1 Cor. 11:26 (ESV)
For as often as you eat this bread and drink the cup, you proclaim the Lord's death until he comes.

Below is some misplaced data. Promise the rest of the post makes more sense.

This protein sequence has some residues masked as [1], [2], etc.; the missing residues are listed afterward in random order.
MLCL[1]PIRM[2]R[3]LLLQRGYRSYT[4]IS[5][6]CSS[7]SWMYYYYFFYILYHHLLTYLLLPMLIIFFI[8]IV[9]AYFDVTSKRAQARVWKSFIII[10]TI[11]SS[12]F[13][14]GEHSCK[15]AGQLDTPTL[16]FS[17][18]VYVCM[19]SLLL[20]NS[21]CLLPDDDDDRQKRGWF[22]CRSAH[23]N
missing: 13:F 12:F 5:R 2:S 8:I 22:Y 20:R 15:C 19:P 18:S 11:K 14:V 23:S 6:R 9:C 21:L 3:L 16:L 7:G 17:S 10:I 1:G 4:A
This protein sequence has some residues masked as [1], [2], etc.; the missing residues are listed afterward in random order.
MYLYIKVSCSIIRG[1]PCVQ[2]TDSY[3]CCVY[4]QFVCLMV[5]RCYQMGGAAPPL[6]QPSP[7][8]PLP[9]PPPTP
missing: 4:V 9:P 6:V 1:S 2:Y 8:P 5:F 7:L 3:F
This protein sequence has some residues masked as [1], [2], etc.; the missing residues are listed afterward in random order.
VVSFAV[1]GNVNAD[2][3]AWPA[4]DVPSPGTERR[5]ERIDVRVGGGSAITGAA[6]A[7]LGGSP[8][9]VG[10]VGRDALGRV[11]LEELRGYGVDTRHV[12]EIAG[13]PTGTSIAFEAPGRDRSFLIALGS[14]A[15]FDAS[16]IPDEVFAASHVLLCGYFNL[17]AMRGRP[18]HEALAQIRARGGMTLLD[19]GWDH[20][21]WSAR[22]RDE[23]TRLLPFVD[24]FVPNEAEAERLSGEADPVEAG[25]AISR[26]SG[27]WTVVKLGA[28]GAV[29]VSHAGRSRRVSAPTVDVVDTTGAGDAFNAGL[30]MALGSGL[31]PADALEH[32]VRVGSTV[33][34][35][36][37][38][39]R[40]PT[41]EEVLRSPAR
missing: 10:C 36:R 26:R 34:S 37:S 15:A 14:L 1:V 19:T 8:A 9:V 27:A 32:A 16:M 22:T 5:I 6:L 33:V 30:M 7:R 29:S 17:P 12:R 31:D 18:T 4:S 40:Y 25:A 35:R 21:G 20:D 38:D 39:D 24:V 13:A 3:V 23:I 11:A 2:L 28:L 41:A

One thing that is often missing from a full understanding of the Lord’s Supper is the idea that it is a proclamation. In a sense it is the same as a confession. By proclaiming you make a confession of belief in what you proclaim. Here it is the Lord’s death, which is to say the gospel. As the apostle Paul equates these two earlier in this same epistle. (“For Christ did not send me to baptize but to preach the gospel.” 1 Cor 1:17 “But we preach Christ Crucified, as stumbling block to the Jews and folly to Gentiles” 1 Cor 1:23, “For I decided to know nothing among you except Christ and Him Crucified.” 1 Cor 2:2) The gospel and the Lord’s Supper are here intertwined; one does not live without the other, at least not for very long. A skewed view of the Lord’s Supper will result in a skewed view of the Gospel. Where there is no Supper at all, the Gospel will be lost. But where the Supper is the Gospel will live, however weak it might be, it will live. For where the Supper is served, the gospel is proclaimed.